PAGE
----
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Steps of the Sun utilizes writing techniques and philosophical themes from early postmodernist works, but within a contemporary setting. In true form, author Steve Luebke questions the seemingly outmoded influence of traditional social systems and culture -- including religion, economics, politics, and education -- and the applicability of their propositions to our current world. After all, society supposedly evolved from the Industrial Revolution to a service-oriented economy where creativity, design, expression, individualism, self-analysis, and linkages to nature were foremost in reshaping social and cultural philosophy. With a dip of toes in this pool of Western value systems, Steps of the Sun asks that the reader take a temperature check on whether knowledge and great feats should be the basis for participation and reward in society, or whether self-existence is exceptional enough. Mr. Luebke trots out a cast of fictitious characters and indulges his players in rumination and experience in a debate of life’s meaning and purpose that inspires the questions: Are we stuck with the conventions of history? Have we learned or applied anything new?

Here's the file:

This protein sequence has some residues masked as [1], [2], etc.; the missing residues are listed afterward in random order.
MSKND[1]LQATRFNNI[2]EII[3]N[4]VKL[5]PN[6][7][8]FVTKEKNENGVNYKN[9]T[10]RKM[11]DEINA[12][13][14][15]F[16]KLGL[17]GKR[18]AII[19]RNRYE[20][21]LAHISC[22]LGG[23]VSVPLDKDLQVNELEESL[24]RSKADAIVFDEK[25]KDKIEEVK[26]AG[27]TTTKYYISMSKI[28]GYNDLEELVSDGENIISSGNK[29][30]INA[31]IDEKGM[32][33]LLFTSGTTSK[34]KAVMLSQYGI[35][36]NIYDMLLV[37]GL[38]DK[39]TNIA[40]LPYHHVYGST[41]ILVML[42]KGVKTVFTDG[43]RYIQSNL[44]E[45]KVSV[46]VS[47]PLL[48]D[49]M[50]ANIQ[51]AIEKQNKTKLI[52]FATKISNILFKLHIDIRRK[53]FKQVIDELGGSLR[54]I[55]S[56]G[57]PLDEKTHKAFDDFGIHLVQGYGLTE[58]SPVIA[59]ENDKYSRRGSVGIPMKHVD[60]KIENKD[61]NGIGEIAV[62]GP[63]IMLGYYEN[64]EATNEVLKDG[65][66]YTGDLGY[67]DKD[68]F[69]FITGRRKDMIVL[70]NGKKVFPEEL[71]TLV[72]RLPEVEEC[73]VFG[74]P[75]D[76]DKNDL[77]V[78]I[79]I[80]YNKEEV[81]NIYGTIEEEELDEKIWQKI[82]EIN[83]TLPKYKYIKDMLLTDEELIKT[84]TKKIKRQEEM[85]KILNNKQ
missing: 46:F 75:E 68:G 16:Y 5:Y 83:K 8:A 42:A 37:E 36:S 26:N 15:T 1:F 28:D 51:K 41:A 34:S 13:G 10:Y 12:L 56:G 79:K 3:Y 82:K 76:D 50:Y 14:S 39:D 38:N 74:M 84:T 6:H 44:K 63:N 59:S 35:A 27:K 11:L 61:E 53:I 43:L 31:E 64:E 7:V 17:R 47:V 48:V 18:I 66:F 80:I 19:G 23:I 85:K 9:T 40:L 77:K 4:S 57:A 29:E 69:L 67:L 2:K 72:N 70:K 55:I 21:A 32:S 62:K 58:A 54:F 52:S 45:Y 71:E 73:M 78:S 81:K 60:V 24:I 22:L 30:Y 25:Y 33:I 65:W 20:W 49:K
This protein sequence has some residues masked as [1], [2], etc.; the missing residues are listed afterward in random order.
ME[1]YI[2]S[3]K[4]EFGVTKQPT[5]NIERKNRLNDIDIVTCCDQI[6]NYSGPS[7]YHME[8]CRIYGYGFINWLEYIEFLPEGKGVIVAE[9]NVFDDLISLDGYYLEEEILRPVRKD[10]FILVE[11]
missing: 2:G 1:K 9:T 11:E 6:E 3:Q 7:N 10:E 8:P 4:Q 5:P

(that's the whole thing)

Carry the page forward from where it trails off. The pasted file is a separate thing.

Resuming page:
The author cleverly blends first-person accounts with a second-person observational journey through a large, Midwestern city of disparate social classes in a subtle writing technique that breathes mistrust into the narration to emphasize the plight of the weak and exploited; the outsiders looking in with no say in the future; the downtrodden neglected by the hand of indifference. Steps of the Sun shines a light on persistent social disorder: veterans bearing the wounds of stigma and shame; minorities barely subsisting in slums; students struggling with punishing debt; people reduced to automatons by the media; and drug dealers pushing dope to support personal economies.
Steps of the Sun breaks new ground by offering a contemporary perspective on world-weariness. The story involves everyday people in a plot that unravels a veritable skein of societal truths in a studied comparison of those who seek change versus those satisfied with the status quo. It is here in the author’s fictitious “city of pathology” that the independent-minded attempt to tackle serious problems while engaged in a battle of will with immoveable members of the establishment.